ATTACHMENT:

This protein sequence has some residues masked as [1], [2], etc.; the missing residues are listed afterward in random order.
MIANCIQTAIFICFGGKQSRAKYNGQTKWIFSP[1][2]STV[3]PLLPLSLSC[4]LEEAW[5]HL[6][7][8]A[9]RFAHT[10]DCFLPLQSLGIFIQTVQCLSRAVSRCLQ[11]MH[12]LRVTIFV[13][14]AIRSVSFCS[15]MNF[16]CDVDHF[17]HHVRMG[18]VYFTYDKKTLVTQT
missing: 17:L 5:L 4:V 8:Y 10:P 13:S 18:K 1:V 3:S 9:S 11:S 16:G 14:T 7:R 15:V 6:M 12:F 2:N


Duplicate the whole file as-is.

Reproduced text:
This protein sequence has some residues masked as [1], [2], etc.; the missing residues are listed afterward in random order.
MIANCIQTAIFICFGGKQSRAKYNGQTKWIFSP[1][2]STV[3]PLLPLSLSC[4]LEEAW[5]HL[6][7][8]A[9]RFAHT[10]DCFLPLQSLGIFIQTVQCLSRAVSRCLQ[11]MH[12]LRVTIFV[13][14]AIRSVSFCS[15]MNF[16]CDVDHF[17]HHVRMG[18]VYFTYDKKTLVTQT
missing: 17:L 5:L 4:V 8:Y 10:P 13:S 18:K 1:V 3:S 9:S 11:S 16:G 14:T 7:R 15:V 6:M 12:F 2:N